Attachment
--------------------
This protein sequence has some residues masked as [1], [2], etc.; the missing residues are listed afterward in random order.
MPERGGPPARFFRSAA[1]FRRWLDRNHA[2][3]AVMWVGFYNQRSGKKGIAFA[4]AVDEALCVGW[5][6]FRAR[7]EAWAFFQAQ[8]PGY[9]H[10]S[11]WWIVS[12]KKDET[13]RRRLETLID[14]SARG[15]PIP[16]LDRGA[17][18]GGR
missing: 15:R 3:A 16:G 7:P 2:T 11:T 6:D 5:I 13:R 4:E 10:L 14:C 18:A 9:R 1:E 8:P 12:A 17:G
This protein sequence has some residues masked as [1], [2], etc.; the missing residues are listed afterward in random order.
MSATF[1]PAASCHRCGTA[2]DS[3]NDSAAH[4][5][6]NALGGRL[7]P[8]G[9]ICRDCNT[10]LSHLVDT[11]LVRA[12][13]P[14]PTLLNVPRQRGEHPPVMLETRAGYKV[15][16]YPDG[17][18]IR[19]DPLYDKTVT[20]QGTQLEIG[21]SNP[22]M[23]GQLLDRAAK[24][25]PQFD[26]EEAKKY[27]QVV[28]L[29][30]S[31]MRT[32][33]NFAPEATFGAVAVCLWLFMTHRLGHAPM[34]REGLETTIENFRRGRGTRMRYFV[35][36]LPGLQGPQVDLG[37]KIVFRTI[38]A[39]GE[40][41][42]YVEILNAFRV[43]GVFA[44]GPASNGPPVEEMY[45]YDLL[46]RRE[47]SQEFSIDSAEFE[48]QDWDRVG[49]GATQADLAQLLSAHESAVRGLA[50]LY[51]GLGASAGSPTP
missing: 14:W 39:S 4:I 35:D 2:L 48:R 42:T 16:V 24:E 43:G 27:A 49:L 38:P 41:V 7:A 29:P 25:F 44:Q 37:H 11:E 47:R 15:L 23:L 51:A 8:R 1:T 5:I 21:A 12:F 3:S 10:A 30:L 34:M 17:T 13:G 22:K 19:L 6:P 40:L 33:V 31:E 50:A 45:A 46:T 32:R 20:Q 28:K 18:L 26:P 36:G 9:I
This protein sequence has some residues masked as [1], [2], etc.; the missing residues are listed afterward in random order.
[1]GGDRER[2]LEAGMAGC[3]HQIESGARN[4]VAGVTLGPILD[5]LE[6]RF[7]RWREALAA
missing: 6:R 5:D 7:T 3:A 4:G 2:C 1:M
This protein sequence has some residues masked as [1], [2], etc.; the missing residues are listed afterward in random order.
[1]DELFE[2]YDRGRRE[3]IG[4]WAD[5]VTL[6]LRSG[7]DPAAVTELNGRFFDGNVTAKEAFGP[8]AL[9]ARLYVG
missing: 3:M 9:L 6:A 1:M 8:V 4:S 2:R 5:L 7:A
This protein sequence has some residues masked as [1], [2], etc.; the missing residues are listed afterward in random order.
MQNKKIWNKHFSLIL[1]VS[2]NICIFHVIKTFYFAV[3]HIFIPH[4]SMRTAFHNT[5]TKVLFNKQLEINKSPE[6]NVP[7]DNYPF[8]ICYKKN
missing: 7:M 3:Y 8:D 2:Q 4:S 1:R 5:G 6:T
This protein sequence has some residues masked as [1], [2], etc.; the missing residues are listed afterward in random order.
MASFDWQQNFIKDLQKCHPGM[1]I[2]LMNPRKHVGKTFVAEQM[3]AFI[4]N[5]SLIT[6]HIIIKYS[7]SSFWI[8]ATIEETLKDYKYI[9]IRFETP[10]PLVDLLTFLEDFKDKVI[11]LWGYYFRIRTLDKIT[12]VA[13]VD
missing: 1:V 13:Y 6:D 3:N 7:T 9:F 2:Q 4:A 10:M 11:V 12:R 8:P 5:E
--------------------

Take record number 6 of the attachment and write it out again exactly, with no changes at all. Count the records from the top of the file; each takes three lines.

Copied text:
This protein sequence has some residues masked as [1], [2], etc.; the missing residues are listed afterward in random order.
MASFDWQQNFIKDLQKCHPGM[1]I[2]LMNPRKHVGKTFVAEQM[3]AFI[4]N[5]SLIT[6]HIIIKYS[7]SSFWI[8]ATIEETLKDYKYI[9]IRFETP[10]PLVDLLTFLEDFKDKVI[11]LWGYYFRIRTLDKIT[12]VA[13]VD
missing: 1:V 13:Y 6:D 3:N 7:T 9:F 2:Q 4:A 10:M 11:V 12:R 8:P 5:E